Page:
If an American Christian thinks the 1950’s were Paradise, he knows nothing about the African-American experience or what was happening in the Academy. Much of American pop culture was in the grip of scientism, American triumphalism, and elitism. This also existed in our elite educational institutions and political parties where the difference between Republicans and Democrat leaders was not as great as appeared to be at the time: Eisenhower and Kennedy were intellectual siblings.
There was good in those times, but mostly amongst the plain people. They did their duty in World War II and were, on the whole, willing to change, but their leaders used the opportunity to go in directions the Christian and Jewish super-majority would have rejected. Racism and white supremacy, long an elite intellectual idea, split the common Christian lay people. African-American Baptists and Anglo Baptist people had much in common in fact, but racism drove them apart. Elites and popular culture gave lip service to Christian values while advancing BOMFOG: the Brotherhood of Mankind and the Fatherhood of God.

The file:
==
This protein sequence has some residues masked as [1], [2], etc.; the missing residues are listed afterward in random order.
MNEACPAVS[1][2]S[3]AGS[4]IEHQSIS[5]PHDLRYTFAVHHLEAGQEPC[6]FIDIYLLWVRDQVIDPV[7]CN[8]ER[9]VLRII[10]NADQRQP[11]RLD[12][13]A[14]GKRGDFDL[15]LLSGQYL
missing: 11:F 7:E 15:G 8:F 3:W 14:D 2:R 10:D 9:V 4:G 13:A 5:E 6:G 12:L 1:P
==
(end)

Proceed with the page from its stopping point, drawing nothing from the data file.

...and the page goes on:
A case in point was the early 1960’s presidency of John F. Kennedy: creature of the intellectual and popular culture establishments. The Catholicism of John F. Kennedy was nominal. His actual life was protected by a fawning press. Religion slowly was privatized while traditional Christian morality for the masses was viewed as “good for them” and still (roughly) supported in popular culture lest the rubes get the point.